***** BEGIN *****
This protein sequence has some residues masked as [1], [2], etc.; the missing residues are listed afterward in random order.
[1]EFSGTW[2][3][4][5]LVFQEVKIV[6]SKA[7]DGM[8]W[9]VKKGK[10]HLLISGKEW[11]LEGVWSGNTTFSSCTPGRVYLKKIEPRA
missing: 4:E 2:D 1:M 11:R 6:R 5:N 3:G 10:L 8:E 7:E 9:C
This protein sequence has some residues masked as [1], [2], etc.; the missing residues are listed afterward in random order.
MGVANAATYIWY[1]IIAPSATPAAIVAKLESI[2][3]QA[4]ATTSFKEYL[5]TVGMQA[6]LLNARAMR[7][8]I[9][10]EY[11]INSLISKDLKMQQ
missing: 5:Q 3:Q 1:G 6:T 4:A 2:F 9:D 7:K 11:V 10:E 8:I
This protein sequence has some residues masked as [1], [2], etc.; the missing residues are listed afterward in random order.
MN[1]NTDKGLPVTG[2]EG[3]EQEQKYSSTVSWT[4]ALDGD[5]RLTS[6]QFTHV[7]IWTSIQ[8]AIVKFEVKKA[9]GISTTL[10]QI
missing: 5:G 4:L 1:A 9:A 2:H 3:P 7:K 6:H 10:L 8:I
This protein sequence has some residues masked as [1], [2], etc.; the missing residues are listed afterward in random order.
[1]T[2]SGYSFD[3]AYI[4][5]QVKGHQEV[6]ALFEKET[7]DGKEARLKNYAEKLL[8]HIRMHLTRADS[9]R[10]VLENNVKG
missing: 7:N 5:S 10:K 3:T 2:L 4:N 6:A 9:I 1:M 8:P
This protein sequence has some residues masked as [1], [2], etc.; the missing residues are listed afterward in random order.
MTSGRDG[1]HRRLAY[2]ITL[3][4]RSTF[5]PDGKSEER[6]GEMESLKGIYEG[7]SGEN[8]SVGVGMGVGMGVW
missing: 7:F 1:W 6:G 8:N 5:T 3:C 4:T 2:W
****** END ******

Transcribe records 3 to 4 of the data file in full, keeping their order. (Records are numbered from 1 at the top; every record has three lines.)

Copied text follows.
This protein sequence has some residues masked as [1], [2], etc.; the missing residues are listed afterward in random order.
MN[1]NTDKGLPVTG[2]EG[3]EQEQKYSSTVSWT[4]ALDGD[5]RLTS[6]QFTHV[7]IWTSIQ[8]AIVKFEVKKA[9]GISTTL[10]QI
missing: 5:G 4:L 1:A 9:A 2:H 3:P 7:K 6:H 10:L 8:I
This protein sequence has some residues masked as [1], [2], etc.; the missing residues are listed afterward in random order.
[1]T[2]SGYSFD[3]AYI[4][5]QVKGHQEV[6]ALFEKET[7]DGKEARLKNYAEKLL[8]HIRMHLTRADS[9]R[10]VLENNVKG
missing: 7:N 5:S 10:K 3:T 2:L 4:N 6:A 9:I 1:M 8:P